So with this gradual growth in confidence & managing my care.   I also had to deal with the minor ripples of the regular exams which were less about finding out what was wrong but more about “is everything still ok?”

I waltzed in and out of my Spring Heart Test with little a thought as to why and more like I was following a routine.  This test was nuclear medicine exam they did which watched my heart pumping under stress.

The Adriamyacin has begun damaging my heart.  The heart did fine at rest but the damage could be seen under stress.  

This damage was something my oncologist had expected.   He had emphasized ad-nauseum that it was a common side effect for the dosage I was getting.   However, I didn’t feel like I had a heart problem.  No dizziness, no feinting, no being out of breath.    And I was reminded that it could always get better.   I would just have to keep up with my exercise.    From this point forward, my dosing for the Adriamycin was lowered- but not eliminated.

The more anxiety ridden tests were the repeat CT Scans, which got increasingly hard to read with the amount of scarring I had.   It led to the remark on one report indicating it was hard to tell where the tumor ended & scarring began.  I had a lump there for sure- but all of the seeds had done their job & contracted close together.   We couldn’t tell which tissue was scarring & which was viable tumor.

I also had little things start happening which were more annoyances but attributed to long term side effects of radiation and/or chemo.   Bleeding.  Both from my bladder & from my lower intestine.  Not a lot at first and it was rather intermittent.    I wasn’t getting too anemic & my blood counts rebounded nicely in time for my next chemo dose. 

Summer arrived.   Things were looking stable.   I still had no answer on when chemo would stop and the minor side effects weren’t limiting me from doing things too much.

That was until- I finally developed the mouth sores.  This was a side effect that happens in some people and it is none to pleasant.  You see, the inside of your mouth... and throat.. continually produce cells to replenish themselves.  The chemo I was having- started to interfere with that so that I would get sore areas on the inside of my cheeks and down my throat.    The sore areas were an indicator of the chemo interferring with the ability of my gums & cheeks to replenish themselves.   So while stopping cell division is great for stopping cancer- it ain't so hot when it hurts so much you can't eat.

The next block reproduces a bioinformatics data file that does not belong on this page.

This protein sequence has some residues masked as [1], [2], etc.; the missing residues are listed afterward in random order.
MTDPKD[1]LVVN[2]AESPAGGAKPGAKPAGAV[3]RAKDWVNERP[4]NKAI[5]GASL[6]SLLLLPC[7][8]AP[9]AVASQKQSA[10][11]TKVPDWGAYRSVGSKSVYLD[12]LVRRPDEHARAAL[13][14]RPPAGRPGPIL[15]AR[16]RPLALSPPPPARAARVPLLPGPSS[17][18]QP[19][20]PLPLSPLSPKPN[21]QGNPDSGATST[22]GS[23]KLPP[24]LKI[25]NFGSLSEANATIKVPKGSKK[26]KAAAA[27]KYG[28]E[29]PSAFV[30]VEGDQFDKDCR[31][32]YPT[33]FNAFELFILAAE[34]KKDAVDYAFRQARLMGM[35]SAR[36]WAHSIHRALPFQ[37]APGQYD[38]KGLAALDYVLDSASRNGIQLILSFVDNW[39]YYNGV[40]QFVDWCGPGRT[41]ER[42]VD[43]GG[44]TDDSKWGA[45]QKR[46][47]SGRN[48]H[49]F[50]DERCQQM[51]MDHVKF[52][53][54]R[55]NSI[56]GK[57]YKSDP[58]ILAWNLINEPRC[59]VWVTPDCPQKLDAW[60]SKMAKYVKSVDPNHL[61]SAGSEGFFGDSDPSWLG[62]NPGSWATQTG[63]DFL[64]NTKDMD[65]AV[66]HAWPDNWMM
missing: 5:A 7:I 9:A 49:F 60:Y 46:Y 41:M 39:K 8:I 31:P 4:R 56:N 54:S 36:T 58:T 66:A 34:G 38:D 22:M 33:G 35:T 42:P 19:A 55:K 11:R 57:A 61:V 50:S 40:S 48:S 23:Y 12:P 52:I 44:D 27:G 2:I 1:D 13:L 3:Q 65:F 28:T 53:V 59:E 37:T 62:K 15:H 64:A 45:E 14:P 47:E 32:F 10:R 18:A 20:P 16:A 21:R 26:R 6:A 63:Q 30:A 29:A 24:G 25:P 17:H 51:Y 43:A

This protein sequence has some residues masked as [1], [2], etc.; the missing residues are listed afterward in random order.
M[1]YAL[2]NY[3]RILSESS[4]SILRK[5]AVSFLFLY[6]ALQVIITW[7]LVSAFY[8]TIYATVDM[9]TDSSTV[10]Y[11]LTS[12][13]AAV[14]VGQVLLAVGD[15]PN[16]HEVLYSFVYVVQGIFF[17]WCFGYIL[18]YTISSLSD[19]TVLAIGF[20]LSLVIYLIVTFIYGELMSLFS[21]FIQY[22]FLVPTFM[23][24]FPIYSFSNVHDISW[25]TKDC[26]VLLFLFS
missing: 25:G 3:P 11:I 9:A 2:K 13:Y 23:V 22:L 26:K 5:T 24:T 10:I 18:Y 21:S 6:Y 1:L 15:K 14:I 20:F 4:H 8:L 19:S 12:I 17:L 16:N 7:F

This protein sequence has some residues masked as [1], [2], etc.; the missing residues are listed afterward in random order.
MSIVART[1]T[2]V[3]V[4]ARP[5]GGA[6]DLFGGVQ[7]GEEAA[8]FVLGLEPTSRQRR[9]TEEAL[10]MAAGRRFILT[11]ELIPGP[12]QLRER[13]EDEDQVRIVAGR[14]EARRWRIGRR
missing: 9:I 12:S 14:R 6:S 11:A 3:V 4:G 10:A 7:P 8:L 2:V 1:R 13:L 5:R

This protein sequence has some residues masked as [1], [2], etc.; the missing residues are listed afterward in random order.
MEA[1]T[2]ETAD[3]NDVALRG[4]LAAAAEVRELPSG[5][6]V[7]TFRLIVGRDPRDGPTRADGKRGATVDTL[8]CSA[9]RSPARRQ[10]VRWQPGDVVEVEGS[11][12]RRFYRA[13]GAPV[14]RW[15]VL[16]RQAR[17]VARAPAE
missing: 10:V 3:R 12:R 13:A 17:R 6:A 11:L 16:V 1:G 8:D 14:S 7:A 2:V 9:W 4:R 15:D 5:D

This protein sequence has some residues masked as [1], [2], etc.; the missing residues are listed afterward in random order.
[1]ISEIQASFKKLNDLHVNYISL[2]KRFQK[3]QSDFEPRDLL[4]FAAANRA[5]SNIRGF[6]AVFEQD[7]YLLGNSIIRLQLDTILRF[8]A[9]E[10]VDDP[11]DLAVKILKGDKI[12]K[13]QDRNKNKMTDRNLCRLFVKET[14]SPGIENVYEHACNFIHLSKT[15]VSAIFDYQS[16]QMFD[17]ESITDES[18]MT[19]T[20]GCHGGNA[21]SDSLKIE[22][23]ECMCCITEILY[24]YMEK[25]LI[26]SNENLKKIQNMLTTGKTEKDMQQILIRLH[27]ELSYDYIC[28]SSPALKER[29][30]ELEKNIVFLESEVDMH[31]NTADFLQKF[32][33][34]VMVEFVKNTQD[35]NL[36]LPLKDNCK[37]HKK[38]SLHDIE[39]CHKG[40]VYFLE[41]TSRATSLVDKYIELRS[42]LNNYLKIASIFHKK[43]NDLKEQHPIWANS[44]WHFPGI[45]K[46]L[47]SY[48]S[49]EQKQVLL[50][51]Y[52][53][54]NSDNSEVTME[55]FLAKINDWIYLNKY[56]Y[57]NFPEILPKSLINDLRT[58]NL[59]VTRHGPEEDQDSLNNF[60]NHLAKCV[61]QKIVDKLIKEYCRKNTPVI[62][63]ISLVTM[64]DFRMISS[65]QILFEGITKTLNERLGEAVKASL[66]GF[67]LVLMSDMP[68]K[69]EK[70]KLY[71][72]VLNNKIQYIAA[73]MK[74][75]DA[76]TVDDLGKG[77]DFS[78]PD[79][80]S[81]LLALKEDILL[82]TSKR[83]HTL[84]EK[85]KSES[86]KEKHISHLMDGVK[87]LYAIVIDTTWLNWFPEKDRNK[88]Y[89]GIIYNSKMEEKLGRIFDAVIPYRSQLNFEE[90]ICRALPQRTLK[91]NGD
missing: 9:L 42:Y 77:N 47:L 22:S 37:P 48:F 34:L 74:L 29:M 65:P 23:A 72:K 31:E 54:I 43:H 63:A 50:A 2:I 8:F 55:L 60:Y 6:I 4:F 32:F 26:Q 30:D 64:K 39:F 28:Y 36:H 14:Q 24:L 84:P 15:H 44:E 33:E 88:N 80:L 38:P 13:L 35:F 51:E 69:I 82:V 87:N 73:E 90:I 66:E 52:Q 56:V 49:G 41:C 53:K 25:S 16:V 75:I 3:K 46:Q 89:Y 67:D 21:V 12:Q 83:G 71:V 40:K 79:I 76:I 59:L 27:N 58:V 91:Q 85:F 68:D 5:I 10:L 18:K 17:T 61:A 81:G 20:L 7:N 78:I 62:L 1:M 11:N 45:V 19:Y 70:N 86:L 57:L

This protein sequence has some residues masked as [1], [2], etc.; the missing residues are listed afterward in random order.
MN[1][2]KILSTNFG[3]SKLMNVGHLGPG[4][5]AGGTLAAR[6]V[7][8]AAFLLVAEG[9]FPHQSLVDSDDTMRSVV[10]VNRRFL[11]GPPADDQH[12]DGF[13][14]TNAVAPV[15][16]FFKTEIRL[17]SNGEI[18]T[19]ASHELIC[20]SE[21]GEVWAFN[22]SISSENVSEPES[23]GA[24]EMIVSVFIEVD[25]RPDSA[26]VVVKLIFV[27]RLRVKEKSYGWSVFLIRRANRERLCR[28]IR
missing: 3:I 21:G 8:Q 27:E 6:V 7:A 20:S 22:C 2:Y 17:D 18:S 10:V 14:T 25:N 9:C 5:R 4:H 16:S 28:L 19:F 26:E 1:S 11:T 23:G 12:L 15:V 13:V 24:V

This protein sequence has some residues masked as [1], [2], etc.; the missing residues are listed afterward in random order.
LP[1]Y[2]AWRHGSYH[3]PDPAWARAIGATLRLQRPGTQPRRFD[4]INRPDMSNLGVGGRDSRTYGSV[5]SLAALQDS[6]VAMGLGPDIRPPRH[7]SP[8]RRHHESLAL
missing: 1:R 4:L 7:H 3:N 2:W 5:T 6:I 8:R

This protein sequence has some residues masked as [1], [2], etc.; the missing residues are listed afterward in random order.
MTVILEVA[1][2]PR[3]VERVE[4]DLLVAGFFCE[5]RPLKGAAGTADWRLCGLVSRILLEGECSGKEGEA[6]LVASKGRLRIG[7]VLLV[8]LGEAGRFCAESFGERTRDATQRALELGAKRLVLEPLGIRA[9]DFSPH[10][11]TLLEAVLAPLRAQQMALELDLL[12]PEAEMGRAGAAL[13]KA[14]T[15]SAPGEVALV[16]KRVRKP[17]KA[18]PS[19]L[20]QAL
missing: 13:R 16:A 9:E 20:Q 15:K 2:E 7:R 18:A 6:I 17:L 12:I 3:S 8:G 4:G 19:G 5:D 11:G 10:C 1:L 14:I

The sores lasted 4-5 days.  I was miserable and my eating took a big hit.   Soft foods- bland liquids... Nothing acidic if possible.  and no sweets.   That really sucked.  Especially for my penchant for all things chocolate.

Even with this rather unpleasant side effect, I tried to keep busy.

I was excited to participate in the Freshman Summer orientation weekend for college.  At the same time,  I also had a chance to revisit my doctor near my college- only to find out that he was leaving the practice & going to work in Boston.   He referred me to his practice partner and felt that he would be able to handle my case just fine.  He was a hematologist/oncologist.    And the troll oncologist that I had been seeing since June of 1986 was ok with this change.  In fact he thought it was very good. 

Then came the fun part.  I got assigned a roommate & residence hall.  I knew that the person I was going to room with was a sophomore and I had his phone# so I called him to introduce myself.  I never said what year I was but I did tell him that I was undergoing treatment for cancer diagnosed in the previous summer.   He explained that he was musician, he played keyboards in a band and kept a pretty busy schedule.   I wanted to understand if he was a “party all the time” person or if he’d understand that at some times, I may not be the most sociable because of how I felt.    He seemed ok with everything.  And I found myself re-reading the “guide to getting a new roommate” in the orientation materials I had.    Why was it so simple in the phone call?  What did I miss?  Was there some other question I was supposed to ask?  A musician?   At what hour?

Even with these questions- I was eager to get to school.  Finally, some true independence away from the family.

Me and my Fattitude were going to splash down in college feet first.   It was actually happening, I was going to go to college!   My rebound which began that foggy hour after that surgery in December, was soaring.   I was not just on treatment… I was living!

Powered by Squarespace. Background image by Flickr user 5chw4r7z.

All Blog Material Copyright 2013- Bob Sawyer